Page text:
Tuesday, September 20, 2011


From Campaign to End the Death Penalty

Troy Anthony Davis has been denied clemency by the Georgia Board of Pardons and
Parole. This means that Troy could be executed tomorrow at 7 p.m. if the board does
not reverse its decision, and if no court intervenes.

Members of the Campaign to End the Death Penalty will not idly sit by while a murder
is carried out in the name of the state of Georgia. We will be holding speakouts and
rallies to demand that this execution be stopped and to urge the pardons board to
reverse its decision. We encourage everyone to come out if they can and continue to
phone, fax and e-mail messages to the board.

Over 1 million people have signed petitions in support of clemency for Troy. More
than 3,000 people marched and rallied for Troy just five days ago in Atlanta--the
largest demonstration of support for any death row prisoner since the protests to
stop the execution of Stan Tookie Williams in California in 2005. Global actions of
solidarity were held all over the world, including Germany, Hong Kong, Belgium and
Nigeria, and more than 300 actions that took place across the U.S.

Troy is supported by numerous civil rights leaders, including NAACP president Ben
Jealous, Jesse Jackson of Rainbow Push, and Al Sharpton of the National Action
Network. Other prominent supporters include President Jimmy Carter, Archbishop
Desmond Tutu, former FBI Director William Sessions, and former federal prosecutor
and death penalty supporter Bob Barr.

The question that has to be asked is: Why can't the members of the Georgia Board of
Pardons and Paroles see what over a million people have?

No physical evidence connects Troy to the murder for which he was condemned to
death, and seven of the nine witnesses against him at his original trial have
recanted their original testimony against Troy. Brenda Davis, one of the jurors in
that trial, told CNN in 2009, "If I knew then what I know now, Troy Davis would not
be on death row. The verdict would be 'not guilty.'"

Why isn't this good enough to win clemency for Troy? For that matter, why isn't it
good enough to win him a new trial where the evidence of his innocence could be
heard by a jury?

The answer is simple: It is good enough. People have won reversals in their cases
for far less than what Troy has put forward.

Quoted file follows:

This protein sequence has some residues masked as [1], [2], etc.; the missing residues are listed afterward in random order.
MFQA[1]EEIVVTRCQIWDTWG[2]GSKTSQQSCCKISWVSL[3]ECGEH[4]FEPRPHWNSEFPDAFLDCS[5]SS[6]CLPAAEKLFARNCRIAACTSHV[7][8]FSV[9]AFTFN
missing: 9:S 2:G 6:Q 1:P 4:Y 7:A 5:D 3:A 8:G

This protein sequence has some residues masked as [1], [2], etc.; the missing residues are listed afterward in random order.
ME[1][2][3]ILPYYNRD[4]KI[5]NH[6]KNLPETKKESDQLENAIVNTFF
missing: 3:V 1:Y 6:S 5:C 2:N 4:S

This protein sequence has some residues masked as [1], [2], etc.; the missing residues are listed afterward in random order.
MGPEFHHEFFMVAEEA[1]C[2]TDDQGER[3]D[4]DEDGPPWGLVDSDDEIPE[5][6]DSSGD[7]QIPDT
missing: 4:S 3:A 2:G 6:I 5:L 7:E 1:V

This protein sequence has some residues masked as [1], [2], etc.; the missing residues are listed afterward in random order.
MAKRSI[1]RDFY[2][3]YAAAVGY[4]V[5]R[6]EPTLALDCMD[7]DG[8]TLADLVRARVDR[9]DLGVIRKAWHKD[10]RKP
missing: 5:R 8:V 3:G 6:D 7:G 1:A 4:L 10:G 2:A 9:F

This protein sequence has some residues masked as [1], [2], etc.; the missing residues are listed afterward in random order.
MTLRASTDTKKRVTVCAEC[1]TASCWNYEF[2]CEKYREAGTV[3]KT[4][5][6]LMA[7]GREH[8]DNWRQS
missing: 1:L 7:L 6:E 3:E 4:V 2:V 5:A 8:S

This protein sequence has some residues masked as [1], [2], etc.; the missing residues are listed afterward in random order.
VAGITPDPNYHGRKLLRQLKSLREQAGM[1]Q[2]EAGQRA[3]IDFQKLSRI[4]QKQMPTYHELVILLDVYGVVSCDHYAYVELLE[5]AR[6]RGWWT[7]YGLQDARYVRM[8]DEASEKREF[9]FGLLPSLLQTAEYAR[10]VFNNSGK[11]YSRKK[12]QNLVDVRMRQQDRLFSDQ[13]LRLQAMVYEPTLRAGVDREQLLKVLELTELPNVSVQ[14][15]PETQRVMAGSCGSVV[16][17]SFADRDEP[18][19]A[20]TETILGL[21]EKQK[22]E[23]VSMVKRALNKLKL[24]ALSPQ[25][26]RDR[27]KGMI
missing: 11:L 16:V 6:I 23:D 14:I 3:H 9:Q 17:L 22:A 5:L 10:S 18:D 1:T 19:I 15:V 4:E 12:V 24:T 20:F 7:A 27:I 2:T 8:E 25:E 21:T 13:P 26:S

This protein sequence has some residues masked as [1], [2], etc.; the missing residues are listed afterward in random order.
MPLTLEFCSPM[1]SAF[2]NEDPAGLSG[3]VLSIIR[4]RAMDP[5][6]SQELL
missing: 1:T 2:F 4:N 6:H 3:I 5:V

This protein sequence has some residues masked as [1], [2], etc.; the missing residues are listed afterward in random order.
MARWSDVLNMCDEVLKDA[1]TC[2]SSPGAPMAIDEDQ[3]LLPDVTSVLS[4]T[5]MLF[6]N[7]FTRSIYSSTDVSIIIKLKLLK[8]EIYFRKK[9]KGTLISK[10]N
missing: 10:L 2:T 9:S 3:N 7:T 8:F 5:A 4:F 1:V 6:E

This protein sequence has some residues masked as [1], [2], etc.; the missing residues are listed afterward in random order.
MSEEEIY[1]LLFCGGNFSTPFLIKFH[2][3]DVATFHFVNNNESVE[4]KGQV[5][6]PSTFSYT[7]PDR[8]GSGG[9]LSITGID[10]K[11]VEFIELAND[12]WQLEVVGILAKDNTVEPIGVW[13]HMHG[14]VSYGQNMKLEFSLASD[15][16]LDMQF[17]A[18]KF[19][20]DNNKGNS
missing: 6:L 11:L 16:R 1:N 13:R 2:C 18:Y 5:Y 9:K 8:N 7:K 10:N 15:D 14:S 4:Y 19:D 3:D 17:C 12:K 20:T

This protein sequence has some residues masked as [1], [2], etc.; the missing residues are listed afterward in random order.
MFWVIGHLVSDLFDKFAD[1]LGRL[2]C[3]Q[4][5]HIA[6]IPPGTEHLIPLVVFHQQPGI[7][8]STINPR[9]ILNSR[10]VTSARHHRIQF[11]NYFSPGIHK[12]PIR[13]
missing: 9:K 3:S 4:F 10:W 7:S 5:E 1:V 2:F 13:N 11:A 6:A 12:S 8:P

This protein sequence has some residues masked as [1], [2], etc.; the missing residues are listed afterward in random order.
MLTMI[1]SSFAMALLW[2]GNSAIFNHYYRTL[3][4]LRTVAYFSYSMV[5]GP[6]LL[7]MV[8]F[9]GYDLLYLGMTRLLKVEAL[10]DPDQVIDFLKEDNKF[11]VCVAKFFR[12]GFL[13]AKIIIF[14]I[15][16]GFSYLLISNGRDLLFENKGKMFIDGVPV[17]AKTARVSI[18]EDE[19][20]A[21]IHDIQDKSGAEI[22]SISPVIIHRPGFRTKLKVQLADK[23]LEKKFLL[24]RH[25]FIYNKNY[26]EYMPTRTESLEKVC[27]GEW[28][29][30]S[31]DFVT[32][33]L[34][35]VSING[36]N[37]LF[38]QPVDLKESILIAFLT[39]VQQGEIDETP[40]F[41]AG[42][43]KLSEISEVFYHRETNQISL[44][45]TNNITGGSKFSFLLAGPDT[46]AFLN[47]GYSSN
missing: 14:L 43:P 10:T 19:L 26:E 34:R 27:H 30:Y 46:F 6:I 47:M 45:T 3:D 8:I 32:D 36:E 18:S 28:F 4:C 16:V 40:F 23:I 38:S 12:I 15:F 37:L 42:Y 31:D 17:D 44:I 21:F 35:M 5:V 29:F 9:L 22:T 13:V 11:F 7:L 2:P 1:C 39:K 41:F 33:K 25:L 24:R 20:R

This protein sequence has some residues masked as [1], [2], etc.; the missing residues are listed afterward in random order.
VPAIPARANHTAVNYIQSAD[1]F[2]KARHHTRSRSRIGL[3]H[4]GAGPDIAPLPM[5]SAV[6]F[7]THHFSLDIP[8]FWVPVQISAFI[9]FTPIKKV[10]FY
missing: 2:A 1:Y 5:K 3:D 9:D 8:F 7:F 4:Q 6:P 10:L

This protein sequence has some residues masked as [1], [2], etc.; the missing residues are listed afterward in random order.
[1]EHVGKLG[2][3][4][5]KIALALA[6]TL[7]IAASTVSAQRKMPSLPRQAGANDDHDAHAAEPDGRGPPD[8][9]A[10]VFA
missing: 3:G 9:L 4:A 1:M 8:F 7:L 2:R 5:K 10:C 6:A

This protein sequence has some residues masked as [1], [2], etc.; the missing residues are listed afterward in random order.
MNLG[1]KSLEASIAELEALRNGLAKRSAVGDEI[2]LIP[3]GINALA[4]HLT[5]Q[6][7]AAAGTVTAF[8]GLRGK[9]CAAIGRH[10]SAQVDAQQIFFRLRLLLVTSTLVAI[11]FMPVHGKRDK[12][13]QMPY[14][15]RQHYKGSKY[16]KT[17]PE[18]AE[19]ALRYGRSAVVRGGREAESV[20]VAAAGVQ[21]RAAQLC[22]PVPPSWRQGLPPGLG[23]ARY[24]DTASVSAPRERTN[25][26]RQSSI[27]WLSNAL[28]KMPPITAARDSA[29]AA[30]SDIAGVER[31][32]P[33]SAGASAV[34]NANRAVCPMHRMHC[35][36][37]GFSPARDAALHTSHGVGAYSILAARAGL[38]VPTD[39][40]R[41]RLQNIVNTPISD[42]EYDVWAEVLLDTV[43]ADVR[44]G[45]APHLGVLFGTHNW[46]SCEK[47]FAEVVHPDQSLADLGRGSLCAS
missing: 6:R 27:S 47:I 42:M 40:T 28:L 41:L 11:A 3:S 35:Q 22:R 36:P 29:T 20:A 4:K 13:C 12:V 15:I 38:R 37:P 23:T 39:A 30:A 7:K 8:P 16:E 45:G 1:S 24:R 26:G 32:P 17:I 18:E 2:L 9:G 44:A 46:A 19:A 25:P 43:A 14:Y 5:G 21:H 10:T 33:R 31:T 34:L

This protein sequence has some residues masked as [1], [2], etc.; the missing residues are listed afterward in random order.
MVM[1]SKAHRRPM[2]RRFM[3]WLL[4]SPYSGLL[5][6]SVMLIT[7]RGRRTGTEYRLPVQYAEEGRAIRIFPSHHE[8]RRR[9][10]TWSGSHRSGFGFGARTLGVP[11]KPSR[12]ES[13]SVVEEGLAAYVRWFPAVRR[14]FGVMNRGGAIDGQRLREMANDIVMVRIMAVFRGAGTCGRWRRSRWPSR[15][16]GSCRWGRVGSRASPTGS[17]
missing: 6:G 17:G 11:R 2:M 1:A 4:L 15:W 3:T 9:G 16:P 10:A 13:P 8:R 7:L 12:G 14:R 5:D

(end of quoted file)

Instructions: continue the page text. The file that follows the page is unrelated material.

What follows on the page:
So why are so many politicians and state officials in Georgia determined to kill Troy?

This case is not merely a matter of guilt or innocence. Race and class have
everything to do with why Troy was arrested in the first place, and why he has had
such a hard time getting a hearing in the courts ever since. Troy was a Black man
accused of killing a white police officer in a city of the Deep South, and he was
too poor to afford good legal representation at his first trial.

Now that he does have lawyers who have been able to unravel the case against him,
Troy is required under the law to prove his innocence in a court system that wants
to accept the evidence as it was presented against him nearly 20 years ago. Without
incontrovertible proof of innocence--like DNA testing that excludes him--it is very
difficult to prove innocence in the eyes of the law.

It all comes down to this terrible truth, as Troy himself put it in an interview in
the New Abolitionist: "Georgia feels it's better to kill me than admit I'm

If Georgia goes forward and executes Troy Davis, it will be very definition of a
modern-day lynching.

When Blacks were lynched in this country, it was often based on a lie--that they
were guilty of some crime and deserved their fate. And there was no recourse for
them in the court system or wider power structure. The perpetrators of lynchings
were almost never punished--only 1 percent of such cases ever went trial, and far
fewer were ever convicted.

Troy Davis has been convicted and sentenced to death based on a series of lies--and
he, too, has found no recourse. Because "Georgia feels it's better to kill me than
admit I'm innocent."


For more information on Troy's case and to keep posted on what you can do today and
tomorrow, visit the CEDP website at http://nodeathpenalty.org. Send your messages
urging reversal to the Georgia Board of Pardons and Parole--Call 404-656-5651,
e-mail webmaster@pap.state.ga.us <mailto:webmaster@pap.state.ga.us> and fax

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